PRACTICAL CHESS ENDGAME 28/5/2000

Editor: Brian Gosling

ALL RIGHTS RESERVED

Welcome to this active site. Each week I am going to present to you a endgame position for you to solve or to workout the best continuation. Computer analysis will also be considered. Some of these positions will come from actual historical games. Others will be composed endgame studies, but all the solutions will be relevant to the practical game. The new position will occur each SUNDAY and I will always be pleased to receive POSITIVE feedback about the positions and the analysis and I will try to acknowledge these where relevant.

Thanks to Henryk Kalafut, Paul Cheng, Federico Giallombardo and Olivier Scalbert. 
THIS WEEK

POSITION 142

Black to play and WIN 

 

FORSYTH NOTATION

:8/1p3p1p/3r1kp1/pBp5/2PpP3/P2K2Pb/1P3P2/7R:  


LAST WEEK, POSITION 141

Gia Nadareishvili, (1921-1991). Leading Soviet endgame composer. Neurologist at Tbilisi. Author of 'The Study Through the Eyes of Grandmasters' (1982) and many other books on studies.

  Nadareishvili, 1964

White to play & DRAW

 

FORSYTH NOTATION:5r2/K5pP/P1kpp1P1/8/3pN3/8/8/8:  

Black has a significant material advantage: Rook and pawn against Knight. But White has serious counter-chances due to the a-pawn and the protected passed h-pawn and wastes no time in bringing the Knight over to aid the h-pawn's attempt to promote.

1.Nf6!...

The Knight cannot be taken. This move is superior to 1.Nxd6? Kxd6 2.Kb7 d3 3.a7 d2 4.a8Q Rxa8 5.Kxa8 d1Q 6.h8Q Qa1+ 7.Kb7 Qb1+ 8.Ka7 Qxg6 and Black has a won Queen and pawn ending; 1.Ng5? d3 2.Nxe6 Rh8 3.Nd4+ The Knight has to stop the d-pawn from promoting; 3...Kd7 4.Nf3 Ke7 5.Kb7 Kf6 6.a7 Kg6 7.a8Q Rxa8 8.Kxa8 Ka7 and the pawns win against the Knight.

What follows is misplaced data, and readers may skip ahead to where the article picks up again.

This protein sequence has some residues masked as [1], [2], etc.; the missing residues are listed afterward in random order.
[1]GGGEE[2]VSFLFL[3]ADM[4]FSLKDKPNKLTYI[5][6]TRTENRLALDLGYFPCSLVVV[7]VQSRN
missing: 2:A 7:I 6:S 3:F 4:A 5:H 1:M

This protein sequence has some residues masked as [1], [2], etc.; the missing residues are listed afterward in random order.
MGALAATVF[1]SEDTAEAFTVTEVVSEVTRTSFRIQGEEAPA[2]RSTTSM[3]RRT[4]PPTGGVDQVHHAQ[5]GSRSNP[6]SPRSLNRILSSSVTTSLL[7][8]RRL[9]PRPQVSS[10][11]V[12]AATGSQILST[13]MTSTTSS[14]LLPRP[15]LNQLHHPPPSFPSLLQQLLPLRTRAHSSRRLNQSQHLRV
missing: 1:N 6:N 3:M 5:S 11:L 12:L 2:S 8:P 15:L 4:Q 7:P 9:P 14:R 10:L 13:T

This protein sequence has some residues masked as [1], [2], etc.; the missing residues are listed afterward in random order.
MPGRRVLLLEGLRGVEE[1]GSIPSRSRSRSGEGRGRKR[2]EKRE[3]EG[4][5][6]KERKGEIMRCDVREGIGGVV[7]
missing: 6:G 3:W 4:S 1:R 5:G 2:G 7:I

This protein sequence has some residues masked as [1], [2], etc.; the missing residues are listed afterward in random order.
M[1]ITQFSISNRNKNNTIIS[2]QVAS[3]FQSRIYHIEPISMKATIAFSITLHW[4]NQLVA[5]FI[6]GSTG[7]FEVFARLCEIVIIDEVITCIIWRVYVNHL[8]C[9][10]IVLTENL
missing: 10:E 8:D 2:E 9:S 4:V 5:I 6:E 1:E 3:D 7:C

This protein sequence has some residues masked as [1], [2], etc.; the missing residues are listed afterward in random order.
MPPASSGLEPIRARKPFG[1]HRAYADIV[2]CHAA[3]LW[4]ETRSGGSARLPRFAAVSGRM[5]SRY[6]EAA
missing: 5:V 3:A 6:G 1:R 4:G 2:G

1...Rh8

White was threatening to play the Knight to g8 so the Rook has no option but to blockade the pawn. 1...d3? 2.Ng8 d2 3.h8Q d1Q 4.Ne7+ Kc7 5.Qxf8 and Black has to take the perpetual.

2.Ng8...

The Rook is now walled in and White is threatening to bring his passed a-pawn into the game. Computer analysis indicates that 2.Ng4 also draws; 2... Kc7 3.Ne5 Re8 4.Nd3 Kc6 5. Nb4+ Kb5 6.Nd3 Kc4 7.Kb7 Kxd3 8.a7 Re7+ and Black has to take the draw by playing the Rook to e7-e8 checking the monarch when it steps on the 7th rank. Neither pawns can promote.

2... Kc7!

2...d3? 3.Kb8 and the a-pawn is liberated.

3.Ka8 d3

4.a7 Kc8

Black's move is forced and White has no better alternative than:

5.Ne7+ Kc7+

6.Ng8 Kc8

7.Ne7+ Kd7+

8.Ng8! ...

8.Kb7? d2 9.a8Q Rxa8 10.Kxa8 d1Q 11.h8Q Qa1+ 12.Kb7 Kxe7-+

8...d2

9.Kb8...

9.Kb7? d1Q 10.a8Q Qh1+ and Black wins.

9...d1Q

10.a8Q Qb1+

10...Qd4?? 11.Qb7+ Ke8 12.Qe7#

11.Qb7+ Qxb7+ 12.Kxb7 d5 13.Nh6! This manoeuvre with the Knight is sufficient to draw. 13...d4 14.Nf7 Re8 Pushing the d-pawn and allowing the Rook to be taken also leads to a draw14...d315.Nxh8 d2 16. Nf7 d1Q 17.h8Q=; 15.Nh6! Rh8 16.Nf7 It will be a DRAW by repetition.

A difficult and deep study but fully deserving its first prize in a study tourney. Many of the variations were finely balanced with ideas often repeating. A wonderful work of art.

Easter Endgame Solving Tournament:

Solutions + names of winners will appear on Sunday 11th of June.


Endgame Solving Tournament 2000. This will consist of 3 events: these will take place at Easter, Summer and Christmas each consisting of 5 positions to solve, 15 in all. Participants have to take part in all three events to be considered for the prize of £100 or equivalent. In case of a tie for 1st place, the prize will be shared. Present strict rules will apply; no computer analysis.


Henryk Kalafut of USA wins in April.

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